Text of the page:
I’ll never claim the Resident Evil movies are pieces of high-end cinema. Then again, I don’t even think the cast and crew would say the same thing. The third movie, Resident Evil: Extinction, offers the same formula as before. We get zombies, some confusion, more zombies, fighting, and then the battle with the big bad guy of the flick. It’s harmless fun at the end of the day and pretty enjoyable. There’s nothing high-brow here, just your typical action flick with a nice amount of carnage, some nifty special effects, and a big ol’ tussle at the end.
Hiding in the Nevada desert, Alice (Milla Jovovich), Carlos Oliver (Oded Fehr) and L.J. (Mike Epps) join forces with new survivors of the Raccoon City disaster – Nurse Betty (Ashanti), K-Mart (Spencer Locke) and Claire Redfield (Ali Larter) – to create a formidable force ready to defeat flesh-hungry zombies and save Earth before time runs out. Trekking though the desert and ruins of Las Vegas, the group must elude the sinister minds of the Umbrella Corporation, who are tracking their every move from the corporation’s sleek research facilities below the very ground Alice and her team are traversing. With hordes of zombies, killer crows and gruesomely-mutated creatures in their path, the survivors are up against menacing odds. And Alice having been subjected to a biogenic experimentation has become genetically altered with super-human strengths, now must employ these skills as never before to ensure that the last of the human race survives.
So, where to begin? Well, like I said, these movies aren’t exactly high-class. They’re essentially dumb action movies with a fair amount of fighting, wire-fu, and gore, and the occasional boob. Nothing more. The intelligent dialogue is minimal at best and the actual character development is few and far inbetween. In short, it’s you’re typical Hollywood action movie. But, as an added bonus here, this franchise is based off the popular Resident Evil video games, which, I have to admit, are pretty damn fun. But the movies, however, haven’t lived up to what the games have created. Now, the first movie was mediocre and the second was an abomination upon mankind, but the third is actually pretty okay.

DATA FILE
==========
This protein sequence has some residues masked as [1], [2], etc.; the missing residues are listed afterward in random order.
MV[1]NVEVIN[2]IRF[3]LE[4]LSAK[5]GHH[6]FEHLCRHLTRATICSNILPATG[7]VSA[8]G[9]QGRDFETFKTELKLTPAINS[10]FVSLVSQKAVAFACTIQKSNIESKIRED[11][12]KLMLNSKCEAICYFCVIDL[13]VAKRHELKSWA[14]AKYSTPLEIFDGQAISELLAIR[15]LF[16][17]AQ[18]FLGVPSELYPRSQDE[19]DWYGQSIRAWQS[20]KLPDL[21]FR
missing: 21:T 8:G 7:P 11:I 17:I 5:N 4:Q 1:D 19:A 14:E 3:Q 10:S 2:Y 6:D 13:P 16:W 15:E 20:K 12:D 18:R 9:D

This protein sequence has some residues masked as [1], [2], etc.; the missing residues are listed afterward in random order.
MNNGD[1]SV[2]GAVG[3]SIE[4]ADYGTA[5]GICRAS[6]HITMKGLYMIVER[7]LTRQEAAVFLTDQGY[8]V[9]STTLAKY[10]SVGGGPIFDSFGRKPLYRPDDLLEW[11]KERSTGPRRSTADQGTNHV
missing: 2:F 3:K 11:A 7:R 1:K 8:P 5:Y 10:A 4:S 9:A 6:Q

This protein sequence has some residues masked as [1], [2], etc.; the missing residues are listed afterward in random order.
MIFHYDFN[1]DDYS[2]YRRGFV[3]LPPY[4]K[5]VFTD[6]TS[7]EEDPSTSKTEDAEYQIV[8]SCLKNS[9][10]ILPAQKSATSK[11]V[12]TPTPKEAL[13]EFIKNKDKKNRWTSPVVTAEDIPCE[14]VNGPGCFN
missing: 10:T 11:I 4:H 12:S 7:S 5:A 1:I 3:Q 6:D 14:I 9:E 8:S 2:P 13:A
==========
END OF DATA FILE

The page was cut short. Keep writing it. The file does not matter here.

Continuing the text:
We get the usual assortment of action sequences here, the usual high death-count, and the final show-off with the big bad guy of the movie. It’s all rather predictable and the main characters are, naturally, safe from any danger. Sure, they may be put in dangerous situations, but you know that, at the end of the movie, they’ll be fine. Then again, since this is the supposed end of the trilogy, you have a few characters bumped off just to raise the stakes but, really, the main character is absolutely safe. And speaking of the whole trilogy aspect, with this being the third film of the series, you may be a bit confused with the events here if you haven’t seen the first two. There’s not much of an actual story to begin with, so there’s nothing really to worry about, and I highly doubt anyone is going into this film looking for a complex storyline. The action starts up pretty quickly, so, like I said, there’s nothing really to worry about.
Still, watching Alice’s journey is still worth the trip, and this movie does throw a few neat twists in. One thing I really enjoyed was how the movie opened. We see Alice walking through what seems to be an obstacle course. Surprisingly, she doesn’t make it to the end. The surprise comes when the scientists come to retrieve her body, and then throw is on a huge stack of Alice clones outside of the facility. I thought that was actually pretty neat, and does lead into a nice surprise at the end. And speaking of the end, I’m a bit disappointed that the end leaves the series open for a fourth installment. Personally, I would have rather the movie provided us with a solid ending, but I suppose the ending does sort of whet the appetite for a fourth if they ever opt to do so.